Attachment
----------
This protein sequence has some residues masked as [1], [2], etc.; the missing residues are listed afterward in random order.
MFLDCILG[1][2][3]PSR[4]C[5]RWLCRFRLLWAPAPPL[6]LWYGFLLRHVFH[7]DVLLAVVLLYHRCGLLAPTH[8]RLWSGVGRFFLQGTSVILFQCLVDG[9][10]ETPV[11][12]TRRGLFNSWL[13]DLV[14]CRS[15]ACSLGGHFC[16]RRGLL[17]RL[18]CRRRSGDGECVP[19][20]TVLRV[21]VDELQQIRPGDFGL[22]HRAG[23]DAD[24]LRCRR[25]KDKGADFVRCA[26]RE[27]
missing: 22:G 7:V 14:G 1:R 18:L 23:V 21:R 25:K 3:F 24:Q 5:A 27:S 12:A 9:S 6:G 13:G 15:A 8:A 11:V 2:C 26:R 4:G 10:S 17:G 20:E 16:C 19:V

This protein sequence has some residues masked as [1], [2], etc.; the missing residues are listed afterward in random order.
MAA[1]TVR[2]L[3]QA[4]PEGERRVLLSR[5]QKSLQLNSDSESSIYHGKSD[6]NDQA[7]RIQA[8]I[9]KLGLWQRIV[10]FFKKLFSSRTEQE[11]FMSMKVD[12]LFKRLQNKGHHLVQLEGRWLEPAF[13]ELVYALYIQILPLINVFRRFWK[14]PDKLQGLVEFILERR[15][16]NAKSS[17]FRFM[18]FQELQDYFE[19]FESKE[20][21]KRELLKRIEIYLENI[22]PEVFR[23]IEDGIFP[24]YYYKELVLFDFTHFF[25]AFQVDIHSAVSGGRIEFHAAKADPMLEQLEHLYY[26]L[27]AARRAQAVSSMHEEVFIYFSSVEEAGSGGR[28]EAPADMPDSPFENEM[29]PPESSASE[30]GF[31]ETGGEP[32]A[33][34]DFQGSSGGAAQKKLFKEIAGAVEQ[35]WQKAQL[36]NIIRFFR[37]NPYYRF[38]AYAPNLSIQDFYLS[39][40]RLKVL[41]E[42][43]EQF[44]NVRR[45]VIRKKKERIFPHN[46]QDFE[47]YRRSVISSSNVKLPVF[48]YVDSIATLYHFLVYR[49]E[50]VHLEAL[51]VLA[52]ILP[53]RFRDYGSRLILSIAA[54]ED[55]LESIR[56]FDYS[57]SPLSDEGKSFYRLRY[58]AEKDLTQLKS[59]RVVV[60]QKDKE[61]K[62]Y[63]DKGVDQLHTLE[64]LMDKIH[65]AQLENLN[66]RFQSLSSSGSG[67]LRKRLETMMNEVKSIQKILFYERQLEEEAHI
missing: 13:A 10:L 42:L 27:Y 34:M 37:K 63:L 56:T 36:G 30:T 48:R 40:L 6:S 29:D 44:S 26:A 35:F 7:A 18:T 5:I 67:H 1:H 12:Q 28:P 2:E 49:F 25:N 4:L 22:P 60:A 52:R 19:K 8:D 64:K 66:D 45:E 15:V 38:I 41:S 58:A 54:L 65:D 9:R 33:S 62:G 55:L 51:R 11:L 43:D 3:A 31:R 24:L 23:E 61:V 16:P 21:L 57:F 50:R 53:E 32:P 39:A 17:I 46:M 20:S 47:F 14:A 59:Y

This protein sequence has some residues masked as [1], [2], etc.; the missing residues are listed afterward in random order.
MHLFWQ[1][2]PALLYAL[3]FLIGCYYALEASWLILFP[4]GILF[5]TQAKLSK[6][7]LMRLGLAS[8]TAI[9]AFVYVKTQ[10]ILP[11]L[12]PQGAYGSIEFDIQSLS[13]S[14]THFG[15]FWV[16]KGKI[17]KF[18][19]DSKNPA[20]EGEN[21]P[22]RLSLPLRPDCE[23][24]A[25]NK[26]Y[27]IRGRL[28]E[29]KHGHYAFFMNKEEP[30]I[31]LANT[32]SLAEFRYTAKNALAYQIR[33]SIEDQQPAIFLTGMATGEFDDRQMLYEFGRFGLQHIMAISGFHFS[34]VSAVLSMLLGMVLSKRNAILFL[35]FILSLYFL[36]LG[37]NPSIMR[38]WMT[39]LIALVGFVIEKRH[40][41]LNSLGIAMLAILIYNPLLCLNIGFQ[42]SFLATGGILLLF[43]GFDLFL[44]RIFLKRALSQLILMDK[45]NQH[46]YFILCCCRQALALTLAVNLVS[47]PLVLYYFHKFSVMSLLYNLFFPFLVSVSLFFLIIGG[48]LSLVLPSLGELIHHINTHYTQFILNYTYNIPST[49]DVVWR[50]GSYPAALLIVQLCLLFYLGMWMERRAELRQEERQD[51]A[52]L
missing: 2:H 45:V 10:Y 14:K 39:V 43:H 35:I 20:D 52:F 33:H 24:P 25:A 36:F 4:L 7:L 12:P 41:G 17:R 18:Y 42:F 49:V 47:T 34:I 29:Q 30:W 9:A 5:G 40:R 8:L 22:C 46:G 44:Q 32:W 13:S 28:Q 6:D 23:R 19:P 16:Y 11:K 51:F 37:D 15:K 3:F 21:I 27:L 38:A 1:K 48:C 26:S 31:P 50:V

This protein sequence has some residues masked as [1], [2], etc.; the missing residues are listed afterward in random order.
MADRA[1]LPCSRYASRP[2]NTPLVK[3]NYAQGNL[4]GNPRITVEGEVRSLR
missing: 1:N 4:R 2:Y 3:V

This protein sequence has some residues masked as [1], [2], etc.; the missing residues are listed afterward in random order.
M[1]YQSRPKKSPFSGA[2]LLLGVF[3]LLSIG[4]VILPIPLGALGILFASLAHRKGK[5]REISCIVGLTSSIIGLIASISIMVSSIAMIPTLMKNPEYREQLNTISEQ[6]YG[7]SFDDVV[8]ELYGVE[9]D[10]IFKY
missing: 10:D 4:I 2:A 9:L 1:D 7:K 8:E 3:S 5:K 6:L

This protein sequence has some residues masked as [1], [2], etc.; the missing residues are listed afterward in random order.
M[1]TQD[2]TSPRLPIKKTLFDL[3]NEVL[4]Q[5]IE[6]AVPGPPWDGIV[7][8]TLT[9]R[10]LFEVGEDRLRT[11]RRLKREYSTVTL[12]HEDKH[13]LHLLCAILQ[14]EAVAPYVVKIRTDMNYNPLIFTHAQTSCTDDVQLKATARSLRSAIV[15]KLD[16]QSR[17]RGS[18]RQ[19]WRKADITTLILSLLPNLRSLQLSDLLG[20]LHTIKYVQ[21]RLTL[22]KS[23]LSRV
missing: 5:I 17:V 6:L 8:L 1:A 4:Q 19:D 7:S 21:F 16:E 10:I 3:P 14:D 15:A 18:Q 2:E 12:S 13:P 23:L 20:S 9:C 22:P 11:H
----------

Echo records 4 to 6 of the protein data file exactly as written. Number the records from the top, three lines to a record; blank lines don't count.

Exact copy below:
This protein sequence has some residues masked as [1], [2], etc.; the missing residues are listed afterward in random order.
MADRA[1]LPCSRYASRP[2]NTPLVK[3]NYAQGNL[4]GNPRITVEGEVRSLR
missing: 1:N 4:R 2:Y 3:V

This protein sequence has some residues masked as [1], [2], etc.; the missing residues are listed afterward in random order.
M[1]YQSRPKKSPFSGA[2]LLLGVF[3]LLSIG[4]VILPIPLGALGILFASLAHRKGK[5]REISCIVGLTSSIIGLIASISIMVSSIAMIPTLMKNPEYREQLNTISEQ[6]YG[7]SFDDVV[8]ELYGVE[9]D[10]IFKY
missing: 10:D 4:I 2:A 9:L 1:D 7:K 8:E 3:S 5:K 6:L

This protein sequence has some residues masked as [1], [2], etc.; the missing residues are listed afterward in random order.
M[1]TQD[2]TSPRLPIKKTLFDL[3]NEVL[4]Q[5]IE[6]AVPGPPWDGIV[7][8]TLT[9]R[10]LFEVGEDRLRT[11]RRLKREYSTVTL[12]HEDKH[13]LHLLCAILQ[14]EAVAPYVVKIRTDMNYNPLIFTHAQTSCTDDVQLKATARSLRSAIV[15]KLD[16]QSR[17]RGS[18]RQ[19]WRKADITTLILSLLPNLRSLQLSDLLG[20]LHTIKYVQ[21]RLTL[22]KS[23]LSRV
missing: 5:I 17:V 6:L 8:L 1:A 4:Q 19:D 7:S 21:F 16:E 10:I 3:P 14:D 15:A 18:Q 2:E 12:S 13:P 23:L 20:S 9:C 22:P 11:H